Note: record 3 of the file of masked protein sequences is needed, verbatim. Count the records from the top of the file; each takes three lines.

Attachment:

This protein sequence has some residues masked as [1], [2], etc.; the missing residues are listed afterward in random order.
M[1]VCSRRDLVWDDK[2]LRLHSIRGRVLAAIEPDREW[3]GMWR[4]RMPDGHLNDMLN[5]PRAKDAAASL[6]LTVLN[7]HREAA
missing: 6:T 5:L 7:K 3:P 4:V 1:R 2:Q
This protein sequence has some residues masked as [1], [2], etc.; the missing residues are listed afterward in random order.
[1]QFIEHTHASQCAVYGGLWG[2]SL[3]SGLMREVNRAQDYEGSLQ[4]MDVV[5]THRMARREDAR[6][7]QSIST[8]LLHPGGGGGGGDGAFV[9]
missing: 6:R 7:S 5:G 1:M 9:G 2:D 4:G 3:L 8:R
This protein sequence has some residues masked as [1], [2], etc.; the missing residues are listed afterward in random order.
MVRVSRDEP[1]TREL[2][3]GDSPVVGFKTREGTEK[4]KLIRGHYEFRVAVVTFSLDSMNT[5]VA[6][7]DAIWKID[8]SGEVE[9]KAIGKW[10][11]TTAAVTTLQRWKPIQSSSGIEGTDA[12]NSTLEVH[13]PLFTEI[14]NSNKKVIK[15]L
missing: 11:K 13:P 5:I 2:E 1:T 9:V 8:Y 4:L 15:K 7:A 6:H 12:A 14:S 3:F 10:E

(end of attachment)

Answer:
This protein sequence has some residues masked as [1], [2], etc.; the missing residues are listed afterward in random order.
MVRVSRDEP[1]TREL[2][3]GDSPVVGFKTREGTEK[4]KLIRGHYEFRVAVVTFSLDSMNT[5]VA[6][7]DAIWKID[8]SGEVE[9]KAIGKW[10][11]TTAAVTTLQRWKPIQSSSGIEGTDA[12]NSTLEVH[13]PLFTEI[14]NSNKKVIK[15]L
missing: 11:K 13:P 5:I 2:E 1:T 9:V 8:Y 4:L 15:K 7:A 6:H 12:A 14:S 3:F 10:E